of total CVD, CHD, stroke, and all-cause mortality via a dose-
response meta-analysis of prospective cohort studies in healthy
adult men and women.
SUBJECTS AND METHODS
Study selection for the meta-analysis
A systematic literature review was conducted by using the data-
bases PubMed (http://www.ncbi.nlm.nih.gov/pubmed), EMBASE
(http://www.embase.com), and SCOPUS (http://www.scopus.com)
from 10 February 2009 until 1 June 2009, based on the query
syntax shown in supplemental Table 1 (see “Supplemental data”
in the online issue ). An updated secondary search was con-
ducted until 22 February 2010. First, titles of the articles were
screened, on basis of which we excluded animal studies, chil-
dren aged ,18 y, and diseased populations (including diabetes
and CVD). Second, abstracts of the articles were screened for the
following inclusion criteria: prospective cohort studies, original
articles, general population, dairy products as main exposure, and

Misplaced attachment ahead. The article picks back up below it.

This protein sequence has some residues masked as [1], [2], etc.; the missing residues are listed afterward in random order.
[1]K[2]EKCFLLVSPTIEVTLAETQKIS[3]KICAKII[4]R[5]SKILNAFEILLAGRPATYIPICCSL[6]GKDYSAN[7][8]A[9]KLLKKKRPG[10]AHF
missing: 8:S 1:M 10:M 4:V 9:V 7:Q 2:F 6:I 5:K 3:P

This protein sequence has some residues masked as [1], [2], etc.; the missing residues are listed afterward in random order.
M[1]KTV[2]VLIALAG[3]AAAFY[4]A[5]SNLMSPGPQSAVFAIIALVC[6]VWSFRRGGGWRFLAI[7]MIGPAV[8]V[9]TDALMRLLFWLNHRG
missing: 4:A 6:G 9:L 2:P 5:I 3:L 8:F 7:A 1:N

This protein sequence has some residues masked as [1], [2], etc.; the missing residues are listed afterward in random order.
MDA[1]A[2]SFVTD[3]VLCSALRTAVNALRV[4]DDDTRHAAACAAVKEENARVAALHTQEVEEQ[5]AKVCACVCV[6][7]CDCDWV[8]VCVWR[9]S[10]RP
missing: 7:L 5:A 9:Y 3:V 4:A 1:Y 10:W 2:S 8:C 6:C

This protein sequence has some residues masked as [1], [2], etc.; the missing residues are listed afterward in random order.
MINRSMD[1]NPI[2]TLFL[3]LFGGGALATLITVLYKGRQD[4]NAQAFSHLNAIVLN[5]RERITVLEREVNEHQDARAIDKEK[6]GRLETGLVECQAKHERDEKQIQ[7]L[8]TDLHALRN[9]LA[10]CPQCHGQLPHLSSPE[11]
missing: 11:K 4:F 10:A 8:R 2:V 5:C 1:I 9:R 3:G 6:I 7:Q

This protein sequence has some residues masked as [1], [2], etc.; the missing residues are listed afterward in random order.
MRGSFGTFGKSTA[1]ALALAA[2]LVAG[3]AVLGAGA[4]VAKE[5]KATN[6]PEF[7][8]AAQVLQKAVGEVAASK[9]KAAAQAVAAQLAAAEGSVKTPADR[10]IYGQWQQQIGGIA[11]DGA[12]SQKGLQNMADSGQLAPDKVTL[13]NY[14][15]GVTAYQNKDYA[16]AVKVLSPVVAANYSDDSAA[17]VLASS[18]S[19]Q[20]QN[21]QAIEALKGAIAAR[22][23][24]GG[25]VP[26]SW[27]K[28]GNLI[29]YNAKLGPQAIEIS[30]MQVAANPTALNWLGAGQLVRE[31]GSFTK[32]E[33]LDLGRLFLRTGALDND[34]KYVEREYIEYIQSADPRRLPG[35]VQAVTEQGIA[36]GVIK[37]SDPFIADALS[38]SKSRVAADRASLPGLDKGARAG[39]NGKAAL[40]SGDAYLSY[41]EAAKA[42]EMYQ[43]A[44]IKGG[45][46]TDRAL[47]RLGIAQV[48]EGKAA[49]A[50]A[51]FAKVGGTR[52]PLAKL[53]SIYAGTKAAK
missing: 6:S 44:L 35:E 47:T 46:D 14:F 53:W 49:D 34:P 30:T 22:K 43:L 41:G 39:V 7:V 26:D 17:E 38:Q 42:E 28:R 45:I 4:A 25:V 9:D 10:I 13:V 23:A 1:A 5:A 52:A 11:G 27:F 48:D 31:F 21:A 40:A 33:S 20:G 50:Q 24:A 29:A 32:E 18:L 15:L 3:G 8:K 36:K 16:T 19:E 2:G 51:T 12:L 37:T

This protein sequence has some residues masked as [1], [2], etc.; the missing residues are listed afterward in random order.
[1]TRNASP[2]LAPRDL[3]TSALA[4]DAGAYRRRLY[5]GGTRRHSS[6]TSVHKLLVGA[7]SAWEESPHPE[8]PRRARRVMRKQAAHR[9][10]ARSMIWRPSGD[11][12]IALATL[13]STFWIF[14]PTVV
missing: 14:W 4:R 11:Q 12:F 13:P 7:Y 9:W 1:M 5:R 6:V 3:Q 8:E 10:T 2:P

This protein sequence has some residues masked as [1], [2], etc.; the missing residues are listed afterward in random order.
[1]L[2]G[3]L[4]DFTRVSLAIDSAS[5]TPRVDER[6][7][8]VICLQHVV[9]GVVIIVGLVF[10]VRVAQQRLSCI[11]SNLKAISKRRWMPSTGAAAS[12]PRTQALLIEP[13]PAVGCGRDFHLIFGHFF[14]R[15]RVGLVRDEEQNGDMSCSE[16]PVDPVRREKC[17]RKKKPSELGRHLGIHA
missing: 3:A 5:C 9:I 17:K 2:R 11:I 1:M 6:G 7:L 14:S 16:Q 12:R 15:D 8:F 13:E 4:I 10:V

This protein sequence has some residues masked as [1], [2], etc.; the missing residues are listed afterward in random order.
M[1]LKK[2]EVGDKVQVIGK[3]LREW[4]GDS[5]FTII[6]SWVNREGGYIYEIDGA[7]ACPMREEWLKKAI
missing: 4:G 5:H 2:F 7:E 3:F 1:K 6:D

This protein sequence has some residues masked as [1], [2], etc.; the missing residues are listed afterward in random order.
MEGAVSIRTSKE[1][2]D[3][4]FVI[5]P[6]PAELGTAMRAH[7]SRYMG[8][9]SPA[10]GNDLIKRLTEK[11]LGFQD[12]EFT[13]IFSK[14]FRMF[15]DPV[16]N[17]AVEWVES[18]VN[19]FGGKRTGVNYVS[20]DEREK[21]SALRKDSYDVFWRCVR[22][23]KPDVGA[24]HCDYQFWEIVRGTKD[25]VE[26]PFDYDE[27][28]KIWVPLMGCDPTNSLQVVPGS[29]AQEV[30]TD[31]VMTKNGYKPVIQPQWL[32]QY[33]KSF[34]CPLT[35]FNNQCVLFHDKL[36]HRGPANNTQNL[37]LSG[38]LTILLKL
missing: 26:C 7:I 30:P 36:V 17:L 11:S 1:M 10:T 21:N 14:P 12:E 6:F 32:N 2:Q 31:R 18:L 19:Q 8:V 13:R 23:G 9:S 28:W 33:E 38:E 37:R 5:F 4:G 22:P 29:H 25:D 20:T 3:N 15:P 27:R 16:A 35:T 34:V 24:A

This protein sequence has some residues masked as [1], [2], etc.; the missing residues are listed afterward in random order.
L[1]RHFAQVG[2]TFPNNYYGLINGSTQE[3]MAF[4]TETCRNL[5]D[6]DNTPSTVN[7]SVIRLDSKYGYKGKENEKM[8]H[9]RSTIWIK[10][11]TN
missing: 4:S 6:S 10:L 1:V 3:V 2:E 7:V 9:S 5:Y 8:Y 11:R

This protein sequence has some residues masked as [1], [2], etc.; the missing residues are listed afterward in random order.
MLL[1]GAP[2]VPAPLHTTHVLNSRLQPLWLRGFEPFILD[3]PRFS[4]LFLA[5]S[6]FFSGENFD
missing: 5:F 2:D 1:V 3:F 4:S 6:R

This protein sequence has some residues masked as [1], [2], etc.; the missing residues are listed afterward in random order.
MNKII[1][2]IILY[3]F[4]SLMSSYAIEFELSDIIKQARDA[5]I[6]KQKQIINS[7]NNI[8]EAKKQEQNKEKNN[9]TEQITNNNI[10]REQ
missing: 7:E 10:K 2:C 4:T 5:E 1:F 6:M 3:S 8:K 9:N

fatal or nonfatal CVD (CHD and stroke) or mortality outcomes.
For articles that met the inclusion criteria, the full text was re-
trieved. An additional hand search for relevant articles was per-
formed by using bibliographies of scientific articles (eg, review
Dairy intake data as well as relative risks (RRs) for CVD,
CHD, stroke, and all-cause mortality (with 95% CIs) were
extracted from the selected articles. If insufficient data were
reported in the article (eg, absence of RRs, CIs, dairy intakes, or
number of cases), additional information was requested from the
authors (7, 14, 20–22). All data were extracted into a predefined
spreadsheet and checked several times. The selection and data
extraction process was executed by 2 independent reviewers
(SSS-M and JMG). If multiple articles were on the same study
sample with the same exposure and outcome [Caerphilly cohort
study (4, 10), Iowa Women’s Health study (9, 23)], only the
publication with the largest number of outcome cases was
retained. In one study population (Oxford Vegetarian Study) (7,
11), because different outcomes were reported in different arti-